A Future CTO's Nightmare: Selling Phantoms
So what happens if you fall into these traps and end up making a big investment in platform tooling up front? It’s not the end of the world, you’re still going to make it right? Maybe. A lot of companies will still find PMF and begin to scale. Good for them, it’s not easy getting there!
But the problems don’t stop there. Making an upfront investment in platform tooling, when it wasn’t needed, can come with long-term consequences.
Imagine a future scenario where your product is finally scaling and user numbers are through the roof. It’s very exciting! You’re able to hire a bunch more developers, and now suddenly you genuinely need more sophisticated platform capabilities. Turns out, the tooling you built a year ago when you were a 5 person team doesn’t cut it now when you are 15 developers and have pivoted the product more than once since.
Now you, as the CTO, need to approach leadership to get buy-in to shift focus from delivering on the feature requests that are pouring in from new users, in order to spend weeks or months on rebuilding your platform. Only this time, you're not just selling the new platform, you're also fighting the ghosts of past choices. The memory of a 'wasted' platform investment that provided little value makes your job exponentially harder, turning every proposal into a hard sell.
Token Economics: A Startup CTO’s Currency
By now you will be familiar with the term “innovation tokens”. It’s often mistaken to mean something like: “You can only use 3 shiny new technologies in your startup, the rest needs to be boring or you’ll end up with a big ball of mud”.
What I think it actually boils down to though is that you need to recognize that your team has a limited capacity for doing creative, innovative, and difficult work. So in a pre-PMF startup, why would you ever want them to spend that limited capacity on anything other than iterating on the actual product?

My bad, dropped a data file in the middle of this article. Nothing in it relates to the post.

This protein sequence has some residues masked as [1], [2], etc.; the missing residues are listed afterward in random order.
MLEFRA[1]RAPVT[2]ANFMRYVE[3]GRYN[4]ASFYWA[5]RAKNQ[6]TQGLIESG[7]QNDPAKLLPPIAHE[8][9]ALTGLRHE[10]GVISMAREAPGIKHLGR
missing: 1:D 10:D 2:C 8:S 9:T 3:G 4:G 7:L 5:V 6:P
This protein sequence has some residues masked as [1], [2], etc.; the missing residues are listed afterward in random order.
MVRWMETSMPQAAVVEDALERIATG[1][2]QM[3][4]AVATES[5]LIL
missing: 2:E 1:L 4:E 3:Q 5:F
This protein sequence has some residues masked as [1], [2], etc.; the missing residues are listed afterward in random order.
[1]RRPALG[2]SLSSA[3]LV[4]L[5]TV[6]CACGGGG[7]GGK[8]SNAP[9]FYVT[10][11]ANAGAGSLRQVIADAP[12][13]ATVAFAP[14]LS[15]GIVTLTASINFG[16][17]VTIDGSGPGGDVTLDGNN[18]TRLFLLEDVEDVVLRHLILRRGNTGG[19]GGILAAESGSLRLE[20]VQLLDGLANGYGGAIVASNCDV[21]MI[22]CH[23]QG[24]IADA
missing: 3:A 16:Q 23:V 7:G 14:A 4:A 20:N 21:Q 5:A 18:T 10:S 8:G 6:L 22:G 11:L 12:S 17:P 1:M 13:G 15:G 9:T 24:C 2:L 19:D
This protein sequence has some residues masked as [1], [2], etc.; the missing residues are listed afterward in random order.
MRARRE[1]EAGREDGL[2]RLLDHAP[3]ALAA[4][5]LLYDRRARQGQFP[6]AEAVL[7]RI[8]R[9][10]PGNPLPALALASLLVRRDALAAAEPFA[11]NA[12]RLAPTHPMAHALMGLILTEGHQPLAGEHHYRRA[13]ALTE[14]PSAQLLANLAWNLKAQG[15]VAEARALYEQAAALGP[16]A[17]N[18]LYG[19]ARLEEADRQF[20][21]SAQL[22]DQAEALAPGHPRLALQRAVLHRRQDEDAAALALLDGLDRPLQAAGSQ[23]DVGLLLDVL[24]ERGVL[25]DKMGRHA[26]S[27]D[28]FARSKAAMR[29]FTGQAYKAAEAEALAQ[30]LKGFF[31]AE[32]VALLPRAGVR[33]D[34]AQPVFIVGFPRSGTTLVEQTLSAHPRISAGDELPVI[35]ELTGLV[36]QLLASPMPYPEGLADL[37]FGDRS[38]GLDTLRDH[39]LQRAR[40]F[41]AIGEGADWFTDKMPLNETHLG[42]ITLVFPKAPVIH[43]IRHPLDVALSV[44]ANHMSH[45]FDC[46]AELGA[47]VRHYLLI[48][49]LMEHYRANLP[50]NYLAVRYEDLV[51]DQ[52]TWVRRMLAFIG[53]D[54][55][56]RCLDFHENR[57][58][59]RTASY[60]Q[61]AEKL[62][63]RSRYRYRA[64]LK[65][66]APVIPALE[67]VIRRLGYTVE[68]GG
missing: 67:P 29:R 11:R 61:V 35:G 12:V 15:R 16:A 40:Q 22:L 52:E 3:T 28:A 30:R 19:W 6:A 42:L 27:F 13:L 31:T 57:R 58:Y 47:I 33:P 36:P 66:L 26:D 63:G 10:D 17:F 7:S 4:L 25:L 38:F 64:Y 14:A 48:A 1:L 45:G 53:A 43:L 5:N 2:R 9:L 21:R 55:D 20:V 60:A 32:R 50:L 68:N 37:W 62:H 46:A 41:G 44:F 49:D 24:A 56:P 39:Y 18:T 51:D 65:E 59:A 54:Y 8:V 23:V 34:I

So for all the CTOs out there, let's introduce a new term — your startup's “platform tokens”. These are the finite resources you have, in terms of creative capacity, time, and internal credibility, to invest in platform tooling. Spend them too soon, and you risk bankruptcy of more than just finances; you risk bankruptcy of trust within your organization.
The point isn't to never invest in building tooling. Rather, it's about choosing the right moment when those tokens can be invested in something that will provide real value for the organization. When you're still in search of PMF, your tokens are better spent on customer discovery, prototyping, and other ways in which you can find market validation.
An alternative path: The virtue of being lazy
So what should you do? As little as possible! Ask your team to be lazy. Find ready-made tools that give you the most of what you think you will need, for the least amount of effort.
In a pre-PMF startup, you should expect that you’re going to be wrong – a lot! That’s to be expected when you’re building something new and when solving original problems. This is the time when it really pays to be lazy when it comes to platform work.
These days there are many great tools out there, so I won’t even try to make any sort of comprehensive guide in this post. However if you made it all the way through this article, and you are working on something that is likely to make heavy use of cloud services, I’d be happy to talk to you about what we’re building at Encore.